It’s a question that’s tormented cat owners for centuries: what does Mittens do all day while we’re away at work?
We now have at least a whisker of an answer, thanks to an experiment conducted by ecologist Kerrie Anne Loyd, who recently received her doctorate from the University of Georgia, and National Geographic researchers.
At National Geographic, scientists wanted to learn more about how cats are affecting native wildlife like birds and rodents.
For about a week, 60 cat owners in the suburbs of Athens, Ga., strapped Crittercams, aka “kitty cams,” around their cats’ necks before putting the cats outside each morning. The pet owners downloaded the video footage at night, after the cats had returned home, and recharged the cameras overnight.
According to the New York Times, the most surprising thing researchers found is that the majority of the house cats weren’t hunters. Only 44 percent of the cats stalked, chased or killed other animals during the day.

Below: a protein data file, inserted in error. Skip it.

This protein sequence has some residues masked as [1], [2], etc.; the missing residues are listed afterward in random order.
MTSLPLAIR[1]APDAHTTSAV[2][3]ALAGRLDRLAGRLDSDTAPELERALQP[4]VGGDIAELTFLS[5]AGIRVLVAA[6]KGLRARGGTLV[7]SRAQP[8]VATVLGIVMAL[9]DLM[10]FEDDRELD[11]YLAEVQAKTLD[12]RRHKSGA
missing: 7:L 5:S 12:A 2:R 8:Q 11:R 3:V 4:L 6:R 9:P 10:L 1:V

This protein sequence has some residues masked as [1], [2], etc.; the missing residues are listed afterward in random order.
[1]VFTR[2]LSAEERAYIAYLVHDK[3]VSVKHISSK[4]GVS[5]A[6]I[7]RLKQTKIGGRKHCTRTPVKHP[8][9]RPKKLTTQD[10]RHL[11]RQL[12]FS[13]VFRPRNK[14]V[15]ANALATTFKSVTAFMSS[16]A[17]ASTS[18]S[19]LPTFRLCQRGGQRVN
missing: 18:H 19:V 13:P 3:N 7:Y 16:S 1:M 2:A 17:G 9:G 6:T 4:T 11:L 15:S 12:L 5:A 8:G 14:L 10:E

The prey was also surprising. Reptiles were No. 1 on the list, while birds were a minority. Earlier studies had missed this because they looked only at what the cats dragged home. Because of the kitty cams, researchers could see that the cats usually ate the reptiles, or killed them and left them at the scene.
Videos also showed cats eating insects such as walking sticks and earthworms, as well as roadkill. Other activities included climbing into storm drains and drinking sewer water.
Four of the cats were discovered to be two-timing their owners, getting food and petting at other homes.
The bottom line for cat lovers: keep them indoors, in a stimulating environment, safe from traffic, disease, and other predators, advises the Humane Society of the United States.
You’ll be saving the lives of the critters cats prey on, as well.